Arts on Line Update November 8, 2010

Election Recap — National:  Republicans gained sixty seats in the U.S. House of Representatives and seven seats in the U.S. Senate; at least ten state governorships; and control of at least nineteen state legislative chambers on November 2, 2010. According to unofficial results, Republicans will control 239 seats in the U.S. House of Representatives compared to 187 seats for Democrats, and 46 seats in the U.S. Senate, compared to 53 seats for Democrats.  (The 53 Senate seats include two independents who caucus with Democrats.) Republican governors will take office in Iowa, Kansas, Michigan, New Mexico, Ohio, Oklahoma, Pennsylvania, Tennessee, Wisconsin, and Wyoming. Democrats take over governorships in California, Hawaii, and Vermont. Republicans gained control of both legislative chambers in Ohio, Pennsylvania, New Hampshire, Alabama, Maine, North Carolina, Wisconsin, and Minnesota, and so most state legislatures will be controlled by Republicans when the 2011 legislative sessions begin in January. The National Conference of State Legislatures (NCSL) has an interactive map that provides information about party control of state legislatures and other information about state governments as a result of the November 2010 election. The NCSL web site.

Outlook for Education:  As Republicans take over leadership and committee chairmanships in the U.S. House, priorities for education are expected to shift. Ohio Congressman John Boehner is expected to become Speaker of the House when the 112th Congress takes office in January 2011, but it is not certain if current House Speaker Representative Nancy Pelosi will become minority leader. Congressman Boehner chaired the House Education Committee from 2001-2006, and was a key player in 2002 in the re-authorization of the Elementary and Secondary Education Act (ESEA), which became the “No Child Left Behind Act”. President Obama and Secretary of Education Arne Duncan have pressed Congress to take action on ESEA, but little progress has been made as lawmakers continue to debate certain NCLB provisions and work on other pressing issues, such as the economy, wars, health-care, etc.

Republican Representative John Kline, who is the senior minority member on the House Education and Labor Committee, is seeking the chairmanship of that committee.  He released on November 3, 2010 his priorities for that committee if appointed as chairman.  They include focusing committee work on restoring economic certainty and promoting job creation and worker success, and, “Because quality schools are essential to our economic strength, our efforts will include an emphasis on education reform to ensure all students have the opportunity to thrive in the 21st century.”  This includes, “pursuing education reform that restores local control, empowers parents, lets teachers teach, and protects taxpayers.”

These priorities echo those of many newly elected lawmakers, who ran on platforms that support reforming teacher tenure; eliminating ineffective teachers; increasing education choice; reducing federal involvement in education; directing more funding to the classroom; etc.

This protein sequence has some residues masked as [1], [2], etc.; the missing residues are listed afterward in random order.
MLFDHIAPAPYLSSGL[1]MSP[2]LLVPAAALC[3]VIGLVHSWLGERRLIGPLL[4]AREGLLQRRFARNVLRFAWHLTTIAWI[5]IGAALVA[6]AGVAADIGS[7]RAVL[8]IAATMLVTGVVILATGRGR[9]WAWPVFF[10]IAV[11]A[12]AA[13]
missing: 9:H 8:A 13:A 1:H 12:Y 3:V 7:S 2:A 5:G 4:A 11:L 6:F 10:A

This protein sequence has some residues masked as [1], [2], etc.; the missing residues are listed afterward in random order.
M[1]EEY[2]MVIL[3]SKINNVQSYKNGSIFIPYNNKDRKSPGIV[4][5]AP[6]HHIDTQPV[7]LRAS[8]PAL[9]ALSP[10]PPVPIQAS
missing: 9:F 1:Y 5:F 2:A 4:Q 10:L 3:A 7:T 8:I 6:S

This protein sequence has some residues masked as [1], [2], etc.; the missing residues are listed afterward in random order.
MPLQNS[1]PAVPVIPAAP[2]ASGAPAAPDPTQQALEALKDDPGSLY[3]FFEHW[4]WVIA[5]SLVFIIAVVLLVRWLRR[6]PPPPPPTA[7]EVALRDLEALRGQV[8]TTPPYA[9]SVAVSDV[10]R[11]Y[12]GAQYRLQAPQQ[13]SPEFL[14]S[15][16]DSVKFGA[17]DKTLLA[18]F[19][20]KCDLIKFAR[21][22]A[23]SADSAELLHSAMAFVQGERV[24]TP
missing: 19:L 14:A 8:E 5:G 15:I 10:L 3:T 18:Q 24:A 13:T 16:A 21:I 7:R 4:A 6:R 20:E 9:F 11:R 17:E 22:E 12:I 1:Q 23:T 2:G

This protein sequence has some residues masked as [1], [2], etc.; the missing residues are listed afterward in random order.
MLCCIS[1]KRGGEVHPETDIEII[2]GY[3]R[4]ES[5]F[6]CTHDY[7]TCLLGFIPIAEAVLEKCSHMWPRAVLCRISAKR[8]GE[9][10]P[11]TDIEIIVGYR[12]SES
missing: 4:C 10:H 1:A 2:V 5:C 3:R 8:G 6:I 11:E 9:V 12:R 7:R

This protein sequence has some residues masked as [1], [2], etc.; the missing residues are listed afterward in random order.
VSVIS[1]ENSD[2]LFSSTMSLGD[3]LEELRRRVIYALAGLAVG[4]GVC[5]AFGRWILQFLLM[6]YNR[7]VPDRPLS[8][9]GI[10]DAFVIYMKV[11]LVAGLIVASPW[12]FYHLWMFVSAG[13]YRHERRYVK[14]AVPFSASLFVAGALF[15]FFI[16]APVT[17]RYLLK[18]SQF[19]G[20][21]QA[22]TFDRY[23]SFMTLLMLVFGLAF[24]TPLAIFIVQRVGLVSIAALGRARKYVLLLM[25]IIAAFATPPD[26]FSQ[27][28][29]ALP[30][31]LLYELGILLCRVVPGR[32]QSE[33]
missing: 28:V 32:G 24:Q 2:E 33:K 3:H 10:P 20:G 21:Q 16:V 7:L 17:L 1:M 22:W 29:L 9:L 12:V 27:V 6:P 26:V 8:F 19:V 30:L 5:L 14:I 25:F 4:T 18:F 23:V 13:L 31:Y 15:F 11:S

Even though the Democrats still control the U.S. Senate, because they lost seats in both the House and Senate, it might be even more difficult to approve education legislation that increases the federal influence over education. This will be a concern as the new Congress debates ESEA and funding for U.S. Department of Education initiatives, including Race to the Top, and national efforts such as the Common Core State Standards Initiative.

Election Recap — Ohio
School Funding Issues:  There were 10 bond issues, 169 school tax issues, eight combined school funding issues, and 28 income tax issues for school districts on the November 2, 2010 ballot.  According to the Ohio School Boards Association’s web site, voters approved 110 of the total 214 funding issues, or around 51 percent. For information about specific school ballot issues please visit this site.

The unofficial results of the November 2, 2010 General Election indicate that Ohio Republicans have won every state-elected office including governor, secretary of state, auditor of state, treasurer, Chief Justice of the Ohio Supreme Court, two justice positions on the Ohio Supreme Court, and control of both the Ohio House and Senate.  (Source:  Ohio Secretary of State web site at http://www.sos.state.oh.us/)

When the 129th Ohio General Assembly convenes in January 2011, Republicans will also have control over the apportionment board, which determines legislative districts after the ten-year census is conducted, and redistricting for congressional districts.  Members of the apportionment board include the governor, secretary of state, auditor of state, a member appointed by the majority party of the House and Senate, and a member appointed by the minority party of the House and Senate.  The Ohio General Assembly determines the congressional districts through a legislative task force for redistricting.  The task force includes three appointees from the Speaker of the House, including no more than two members of the same political party; and three appointees from the President of the Senate, including no more than two members of the same party.

The results of the election in the 28th and 99th House Districts are too close to call, but Republicans will have at least a 58 to 39 majority in the Ohio House of Representatives next year, gaining at least twelve seats.  The current minority leader in the Ohio House, Representative William Batchelder, is expected to become Speaker of the House for the 129th Ohio General Assembly when it convenes in January 2011.

Republicans also gained two seats in the Ohio Senate, defeating incumbents Susan Morano and Fred Strahorn.  The Senate is expected to select Senator Tom Niehaus as Senate President to replace current Senate President Bill Harris, who is term-limited.